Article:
Lyon find themselves in a similar dark place financially now as OM did 12 months ago, as shown by their unwillingness to potentially pay a modest €5.5 million for Sochaux's Sebastien Corchia. Instead, they have Portuguese right back Miguel Lopes on loan, the superb Henri Bedimo at left back and the €900,000 bargain basement addition of the excellent Gael Danic to show for their efforts. Most significantly, however, they held on to Maxime Gonalons and Clement Grenier, though they will need some of the promising forwards they are putting so much stock in to step up, with Bafetimbi Gomis, last season's leading scorer, persona non grata.
Expect the final podium spot to be contested by that pair, with Saint-Etienne, shorn of Pierre-Emerick Aubameyang, and Lille under Rene Girard, a man used to working on a shoestring, also potential challengers. Surely with the demands of the Europa League forcing their small squad apart at the seams, Nice will struggle to match last season's remarkable fourth-place finish.
5) Will Fabrizio Ravanelli's first spell in management end in tears?
Cavani's arrival from Napoli was not the only significant one from Italy this summer with "The White Feather" taking his first dip into management after working within the Juventus youth system. "When you're a coach, you have certain players with whom you talk and who allow you to improve as a coach. Ravanelli is among those players with whom I had so much fun when we talked together," Rolland Courbis, the ex-Juve star's coach during his spell at Marseille between 1998 and 2000, said upon his former charge's appointment. "I talked a lot with him, whether it be ideas or points of view, and you didn't have to be Sherlock Holmes to know that that boy there would then become a coach."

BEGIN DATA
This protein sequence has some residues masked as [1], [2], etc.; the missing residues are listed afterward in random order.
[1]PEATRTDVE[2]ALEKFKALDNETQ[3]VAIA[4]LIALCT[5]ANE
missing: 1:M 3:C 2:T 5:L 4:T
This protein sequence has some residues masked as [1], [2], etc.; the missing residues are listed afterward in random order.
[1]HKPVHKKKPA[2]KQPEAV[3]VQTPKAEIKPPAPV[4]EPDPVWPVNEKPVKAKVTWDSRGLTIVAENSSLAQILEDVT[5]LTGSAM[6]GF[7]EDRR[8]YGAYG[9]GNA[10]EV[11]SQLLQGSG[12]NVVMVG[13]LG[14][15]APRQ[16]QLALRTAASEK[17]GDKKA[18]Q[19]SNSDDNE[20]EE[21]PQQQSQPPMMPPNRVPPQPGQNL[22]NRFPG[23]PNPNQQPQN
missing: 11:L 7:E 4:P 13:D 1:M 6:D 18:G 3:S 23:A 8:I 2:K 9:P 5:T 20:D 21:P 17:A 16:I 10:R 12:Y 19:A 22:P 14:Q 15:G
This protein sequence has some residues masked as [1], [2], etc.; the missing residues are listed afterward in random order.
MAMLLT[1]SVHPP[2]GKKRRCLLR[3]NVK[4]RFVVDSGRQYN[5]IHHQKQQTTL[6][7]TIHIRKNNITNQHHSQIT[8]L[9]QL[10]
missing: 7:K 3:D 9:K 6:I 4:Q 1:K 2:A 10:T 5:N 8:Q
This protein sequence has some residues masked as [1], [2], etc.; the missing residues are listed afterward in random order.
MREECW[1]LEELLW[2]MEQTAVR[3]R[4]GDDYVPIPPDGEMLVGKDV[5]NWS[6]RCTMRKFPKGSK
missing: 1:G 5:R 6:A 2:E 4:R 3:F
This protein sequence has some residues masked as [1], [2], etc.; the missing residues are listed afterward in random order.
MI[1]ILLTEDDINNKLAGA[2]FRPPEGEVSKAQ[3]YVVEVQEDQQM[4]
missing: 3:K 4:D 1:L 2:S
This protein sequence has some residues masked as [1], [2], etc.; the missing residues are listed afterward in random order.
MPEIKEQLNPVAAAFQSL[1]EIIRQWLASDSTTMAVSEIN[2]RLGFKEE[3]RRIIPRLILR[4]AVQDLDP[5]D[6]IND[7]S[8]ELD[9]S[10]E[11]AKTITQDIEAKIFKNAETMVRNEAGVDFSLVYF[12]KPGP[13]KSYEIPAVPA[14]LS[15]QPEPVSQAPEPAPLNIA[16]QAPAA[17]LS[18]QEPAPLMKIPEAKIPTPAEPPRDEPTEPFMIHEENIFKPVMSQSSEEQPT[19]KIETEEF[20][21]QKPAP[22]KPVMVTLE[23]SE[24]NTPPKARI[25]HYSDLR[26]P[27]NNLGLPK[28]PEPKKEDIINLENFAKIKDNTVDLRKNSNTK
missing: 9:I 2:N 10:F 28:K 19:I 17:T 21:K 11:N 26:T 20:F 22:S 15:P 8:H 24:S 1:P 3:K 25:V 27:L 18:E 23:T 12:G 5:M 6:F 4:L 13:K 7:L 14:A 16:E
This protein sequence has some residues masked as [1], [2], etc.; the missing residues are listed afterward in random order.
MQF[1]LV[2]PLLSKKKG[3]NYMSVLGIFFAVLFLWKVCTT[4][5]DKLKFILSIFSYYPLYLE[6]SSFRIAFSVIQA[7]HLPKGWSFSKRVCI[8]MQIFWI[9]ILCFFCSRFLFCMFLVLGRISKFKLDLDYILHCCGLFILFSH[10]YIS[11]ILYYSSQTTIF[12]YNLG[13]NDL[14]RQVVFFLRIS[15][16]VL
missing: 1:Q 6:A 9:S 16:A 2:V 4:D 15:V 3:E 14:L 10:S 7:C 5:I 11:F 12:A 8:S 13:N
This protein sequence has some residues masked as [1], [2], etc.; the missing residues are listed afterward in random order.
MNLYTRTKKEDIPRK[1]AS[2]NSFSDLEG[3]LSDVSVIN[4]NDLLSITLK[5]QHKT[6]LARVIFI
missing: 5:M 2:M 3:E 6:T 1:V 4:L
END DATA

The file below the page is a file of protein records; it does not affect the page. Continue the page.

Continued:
Though it appears elementary for Courbis, it is certainly a brave appointment, though it is the former Italy and Middlesbrough forward who is showing the most courage. Having succeeded Olivier Pantaloni at the Stade Francois Coty a year ago, Alex Dupont was in charge only nominally during a six-month spell with talk of players forcing him out; his successor, Albert Emon, kept the club up and then walked, amid dark mutterings from president Alain Orsoni about "a clear rupture with the squad" and the sort of team unity habitually associated with the Dutch national side.
As he trumps everyone at the club in the "show us your medals" competition, perhaps Ravanelli will be able to tame the more explosive elements in the dressing room and also inspire Adrian Mutu, who has been only fitfully effective since his surprise move to Corsica a year ago. There is no doubt that, if he can, then Ravanelli has a squad — backstopped by the solid hands of Mexico's Guillermo Ochoa — that can comfortably remain in the top flight. If not, his famous goal celebration may be seen in the dugout, though born of frustration rather than elation.